She goes on to say that she wants someone who understand that her sexual needs may pertain to monogamy, but the wife must stay faithful. With the use of pathos in this paragraph showing how rough it is for the wife the readers feel for Brady, and take her side. In paragraph two Brady uses pathos to connect with the reader through her emotions. She begins by using sarcasm to show how she feels about her friend that is fresh off a divorce, who does not have custody of his child, and is looking for a new wife while his ex-wife must deal with the child. She also uses humor with the sarcasm to almost ease the reader into the article and get them hooked into the reading.
In her article “I Want a Wife,” Judy Brady states she wants a wife, or rather she wants someone who performs the less desirable duties of a wife while she returns to school to become financially self-sufficient, and she elevates to the more superior role as the husband. In great detail, Brady points out that the wife is the primary caregiver of the children, single-handedly cares for the family’s personal needs, manages the household, as well as, does the brunt of the domestic chores; all the while, the husband remains non-existent. Moreover, she begrudgingly endures her spouse’s selfish emotional, social, and sexual needs, all the while knowing she can be disposed of or replaced without a second thought. Therefore, Brady feels it is better to have a wife than to be a wife. In his article “Not All Men Are Sly Foxes,” Armin A. Brott states that after the urging of worried parents, publishers revised and modernized the portrayal of mothers and minorities in children’s classics, yet they continue to print discriminatory literature about the roles fathers play.
Excerpts from the Awakening deals with the fact that even though women uphold expectations as wives and mothers, they still deserve the same amount of respect, freedom, and attention as men do. Throughout The Poisonwood Bible however, Orleanna is treated differently than how she should be treated. Similarly, in Excerpts from the Awakening, Mrs. Pontellier begins to realize her place in the world as a human being. Orleanna feels like she has failed as a mother, and she also feels as if there’s nothing that she can do to be a better wife. Orleanna hates her husband for making their family live like this.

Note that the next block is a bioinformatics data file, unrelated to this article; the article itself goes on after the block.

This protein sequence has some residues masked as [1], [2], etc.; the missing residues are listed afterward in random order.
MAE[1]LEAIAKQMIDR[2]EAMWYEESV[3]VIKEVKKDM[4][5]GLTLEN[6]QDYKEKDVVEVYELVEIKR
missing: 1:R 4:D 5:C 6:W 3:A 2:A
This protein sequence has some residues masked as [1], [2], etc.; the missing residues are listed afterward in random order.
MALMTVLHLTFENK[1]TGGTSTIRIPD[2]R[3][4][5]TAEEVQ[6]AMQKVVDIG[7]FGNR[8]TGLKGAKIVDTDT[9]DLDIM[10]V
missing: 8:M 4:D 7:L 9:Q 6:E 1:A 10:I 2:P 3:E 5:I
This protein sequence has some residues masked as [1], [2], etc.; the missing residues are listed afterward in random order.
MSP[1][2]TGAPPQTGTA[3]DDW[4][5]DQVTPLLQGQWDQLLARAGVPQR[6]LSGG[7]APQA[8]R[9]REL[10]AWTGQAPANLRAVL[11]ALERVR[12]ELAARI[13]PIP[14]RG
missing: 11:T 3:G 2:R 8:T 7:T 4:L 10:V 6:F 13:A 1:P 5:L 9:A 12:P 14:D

Nanny who has been Janie’s caretaker has several hopes and dreams for her granddaughter. Nanny is not entirely perfect at her job of raising Janie, since her dreams for her are clouded by her own scarring experiences. Nanny attempts to insure a better life for Janie by forcing her to marry Logan Killicks, an old and wealthy man. Blinded by her own dreams, hopes, and desires, Nanny makes many impositions on Janie, “Have some sympathy fuh me. Put me down easy, Janie, Ah’m a cracked plate” (Hurston 20).
This is actually the plight of Baram Alkali’s case in Personal Angle. According to her, a woman may react by self-pity and tears followed by a hardness to love as is Zaria’s reaction, sentimental, passive almost bordering on martyrdom. A wife may immerse herself in the hurt and pain of unrequited and neglected love leading to psychosis as is the case with Zaria. She demonstrates her guts and feminine will power to make a break of it and claim back her name and identity. Even after her separation from her husband, Alhaji Teller lusts hopelessly after her but she refuses to give in preferring to maintain her dignity.
The treatment he suggested was rest therapy which made the matter even worse. The women listen to her husband shifts to a new house even though she did not believe in the treatment her husband has suggested for her. This paper would bring forth a concerning topic regarding gender suppression that was common during Gilman’s time. Gilman talks about the gender discrimination and dominance of male due to the norms created by the society. The narrator’s husband imposed his own thinking on his wife without even considering to take his wife wishes and opinion into account.